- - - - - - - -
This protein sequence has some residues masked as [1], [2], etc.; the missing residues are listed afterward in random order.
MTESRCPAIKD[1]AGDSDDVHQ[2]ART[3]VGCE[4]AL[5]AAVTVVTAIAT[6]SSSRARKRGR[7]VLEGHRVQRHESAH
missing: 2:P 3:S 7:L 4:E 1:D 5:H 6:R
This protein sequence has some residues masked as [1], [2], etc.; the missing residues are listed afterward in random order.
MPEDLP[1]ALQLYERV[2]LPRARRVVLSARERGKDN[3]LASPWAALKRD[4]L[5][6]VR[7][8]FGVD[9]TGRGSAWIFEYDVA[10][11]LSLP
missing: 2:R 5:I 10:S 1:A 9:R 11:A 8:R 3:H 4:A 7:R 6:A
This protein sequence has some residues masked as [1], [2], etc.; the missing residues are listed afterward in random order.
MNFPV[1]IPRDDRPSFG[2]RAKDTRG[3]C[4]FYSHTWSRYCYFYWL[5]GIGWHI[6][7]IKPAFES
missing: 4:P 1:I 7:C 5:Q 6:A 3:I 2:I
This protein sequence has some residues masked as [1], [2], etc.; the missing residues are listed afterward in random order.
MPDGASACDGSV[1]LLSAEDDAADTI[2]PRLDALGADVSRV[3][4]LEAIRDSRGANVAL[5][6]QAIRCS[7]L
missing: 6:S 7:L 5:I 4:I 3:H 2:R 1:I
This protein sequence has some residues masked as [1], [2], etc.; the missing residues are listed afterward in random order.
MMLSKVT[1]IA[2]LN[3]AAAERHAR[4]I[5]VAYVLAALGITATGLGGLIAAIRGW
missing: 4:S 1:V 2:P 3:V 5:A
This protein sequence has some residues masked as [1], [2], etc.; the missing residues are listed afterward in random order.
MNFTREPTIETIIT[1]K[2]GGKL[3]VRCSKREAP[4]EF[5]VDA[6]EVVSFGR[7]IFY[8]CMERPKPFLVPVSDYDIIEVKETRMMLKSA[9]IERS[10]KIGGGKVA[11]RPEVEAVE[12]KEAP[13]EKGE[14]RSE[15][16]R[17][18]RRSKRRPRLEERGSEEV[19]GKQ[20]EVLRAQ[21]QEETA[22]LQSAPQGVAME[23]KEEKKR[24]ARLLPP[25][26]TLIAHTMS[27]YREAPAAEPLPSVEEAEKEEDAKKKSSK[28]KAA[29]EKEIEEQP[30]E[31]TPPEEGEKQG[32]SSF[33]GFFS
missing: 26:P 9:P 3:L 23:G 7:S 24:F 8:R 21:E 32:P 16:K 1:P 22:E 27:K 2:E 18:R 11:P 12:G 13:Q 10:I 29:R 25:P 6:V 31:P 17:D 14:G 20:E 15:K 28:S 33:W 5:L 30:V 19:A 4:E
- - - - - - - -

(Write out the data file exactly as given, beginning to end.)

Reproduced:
This protein sequence has some residues masked as [1], [2], etc.; the missing residues are listed afterward in random order.
MTESRCPAIKD[1]AGDSDDVHQ[2]ART[3]VGCE[4]AL[5]AAVTVVTAIAT[6]SSSRARKRGR[7]VLEGHRVQRHESAH
missing: 2:P 3:S 7:L 4:E 1:D 5:H 6:R
This protein sequence has some residues masked as [1], [2], etc.; the missing residues are listed afterward in random order.
MPEDLP[1]ALQLYERV[2]LPRARRVVLSARERGKDN[3]LASPWAALKRD[4]L[5][6]VR[7][8]FGVD[9]TGRGSAWIFEYDVA[10][11]LSLP
missing: 2:R 5:I 10:S 1:A 9:R 11:A 8:R 3:H 4:A 7:R 6:A
This protein sequence has some residues masked as [1], [2], etc.; the missing residues are listed afterward in random order.
MNFPV[1]IPRDDRPSFG[2]RAKDTRG[3]C[4]FYSHTWSRYCYFYWL[5]GIGWHI[6][7]IKPAFES
missing: 4:P 1:I 7:C 5:Q 6:A 3:I 2:I
This protein sequence has some residues masked as [1], [2], etc.; the missing residues are listed afterward in random order.
MPDGASACDGSV[1]LLSAEDDAADTI[2]PRLDALGADVSRV[3][4]LEAIRDSRGANVAL[5][6]QAIRCS[7]L
missing: 6:S 7:L 5:I 4:I 3:H 2:R 1:I
This protein sequence has some residues masked as [1], [2], etc.; the missing residues are listed afterward in random order.
MMLSKVT[1]IA[2]LN[3]AAAERHAR[4]I[5]VAYVLAALGITATGLGGLIAAIRGW
missing: 4:S 1:V 2:P 3:V 5:A
This protein sequence has some residues masked as [1], [2], etc.; the missing residues are listed afterward in random order.
MNFTREPTIETIIT[1]K[2]GGKL[3]VRCSKREAP[4]EF[5]VDA[6]EVVSFGR[7]IFY[8]CMERPKPFLVPVSDYDIIEVKETRMMLKSA[9]IERS[10]KIGGGKVA[11]RPEVEAVE[12]KEAP[13]EKGE[14]RSE[15][16]R[17][18]RRSKRRPRLEERGSEEV[19]GKQ[20]EVLRAQ[21]QEETA[22]LQSAPQGVAME[23]KEEKKR[24]ARLLPP[25][26]TLIAHTMS[27]YREAPAAEPLPSVEEAEKEEDAKKKSSK[28]KAA[29]EKEIEEQP[30]E[31]TPPEEGEKQG[32]SSF[33]GFFS
missing: 26:P 9:P 3:L 23:G 7:S 24:F 8:R 21:E 32:P 16:K 1:P 22:E 27:K 2:E 18:R 11:P 12:G 13:Q 10:I 29:R 25:P 6:V 31:P 17:D 14:G 20:E 15:K 28:S 33:W 5:L 30:V 19:A 4:E